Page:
Brethren for Squirrels: The Native Plant Crisis


A.J. Fezza / Villanovan Photography

The University hosts much biodiversity across its campus.

Isabella Ledet, Staff Writer

I found out in my Environmental Catastrophe in Literature course that chestnut trees used to be the staple of American forests. Now, they are almost entirely wiped out by a disease transported here with beautiful foreign trees in the 19th and early 20th centuries. It is incredible to think that millions of impressive, native trees were wiped out rapidly simply due to humans’ desire for unique landscaping from overseas.

It is often difficult to recognize the trees that we see nearly every day. They are not as memorable as animals or insects, yet they are no less alive. Trees and plants are not just spectacles to look at as we navigate our way to and from class. They support entire ecosystems and bring balance to nature.

Native plants are important to the welfare of our ecosystems because they are, well, native. They were designed by nature to grow in this part of the world, and the rest of the natural ecosystem was built around it. When foreign plants are introduced, they break up nature’s happy party.

Native insects that are important for pollination, like bumble bees or butterflies, can only feed on plants that are also native to their ecosystem. Wiping out native plants and exchanging them for foreign species breaks up and erases food sources for native pollinators, affecting other native plant species and the higher food chain.

Villanova’s status as a Tree Campus USA School from the Arbor Day Foundation means that campus is home to a wide variety of impressive trees and plants. When I toured the grounds of Villanova as a prospective student, I could not help but notice how beautiful everything was. The clean brick paths and the large, shady trees drew me to the natural beauty of campus. I must admit, the campus was one of the main reasons I chose Villanova as my home for four years. Since Villanova sits on nearly 260 acres of land, there is certainly a lot of room for landscaping, which the University has taken advantage of. Villanova’s website also states that it has taken initiatives to ensure an environmentally-conscious campus, which is crucial, as a 260-acre tract of land with little to no native plant species would be a hard hit on the native ecosystem.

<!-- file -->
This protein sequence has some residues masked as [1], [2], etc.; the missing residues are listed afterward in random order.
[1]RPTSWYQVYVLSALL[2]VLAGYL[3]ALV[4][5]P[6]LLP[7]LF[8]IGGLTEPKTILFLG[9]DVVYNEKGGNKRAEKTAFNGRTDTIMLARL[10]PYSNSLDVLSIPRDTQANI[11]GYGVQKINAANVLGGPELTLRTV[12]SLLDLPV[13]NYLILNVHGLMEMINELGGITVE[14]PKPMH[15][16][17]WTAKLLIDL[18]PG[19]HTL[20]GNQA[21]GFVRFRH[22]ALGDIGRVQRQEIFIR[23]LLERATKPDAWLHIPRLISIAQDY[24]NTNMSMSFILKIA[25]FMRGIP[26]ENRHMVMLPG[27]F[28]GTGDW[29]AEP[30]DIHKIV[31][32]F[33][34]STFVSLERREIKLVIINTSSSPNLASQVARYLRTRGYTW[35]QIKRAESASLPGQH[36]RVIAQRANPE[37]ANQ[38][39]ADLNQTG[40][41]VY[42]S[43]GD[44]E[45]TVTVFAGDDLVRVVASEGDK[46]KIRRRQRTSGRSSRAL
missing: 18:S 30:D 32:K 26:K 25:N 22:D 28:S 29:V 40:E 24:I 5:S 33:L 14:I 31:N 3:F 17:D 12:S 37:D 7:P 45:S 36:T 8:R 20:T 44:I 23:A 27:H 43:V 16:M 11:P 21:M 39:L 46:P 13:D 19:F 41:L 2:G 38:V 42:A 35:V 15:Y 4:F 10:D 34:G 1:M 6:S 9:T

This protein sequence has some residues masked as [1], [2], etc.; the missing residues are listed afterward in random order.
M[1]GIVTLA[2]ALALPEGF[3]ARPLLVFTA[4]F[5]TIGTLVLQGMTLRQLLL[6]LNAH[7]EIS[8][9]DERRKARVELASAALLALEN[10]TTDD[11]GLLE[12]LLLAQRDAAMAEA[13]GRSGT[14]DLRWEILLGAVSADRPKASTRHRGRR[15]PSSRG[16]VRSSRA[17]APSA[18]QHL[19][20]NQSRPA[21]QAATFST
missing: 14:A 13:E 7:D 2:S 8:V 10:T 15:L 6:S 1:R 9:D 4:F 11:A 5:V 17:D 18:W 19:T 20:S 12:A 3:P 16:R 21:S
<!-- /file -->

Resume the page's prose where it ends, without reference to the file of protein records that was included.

However, there is always more room for native plants. Is it the University’s responsibility to have even more native vegetation around campus? As long as the University maintains its commitment to sustainability, Villanova can be a role model for other institutions with large properties by its cultivation of the natural habitat on campus. And, more importantly, is it our responsibility to recognize the plants around us and understand the importance of native species? 

I strongly answer: yes. This is the world that we have been given to live our lives in. It is the least we can do to help maintain its natural balance.

I encourage anyone who shares this beautiful campus to walk around and take in the nature that lives with us. Wonder with curiosity about a tree, pay attention to a squirrel running or a rabbit hopping and see if there are any butterflies. Appreciating our natural world is an important step in preserving it.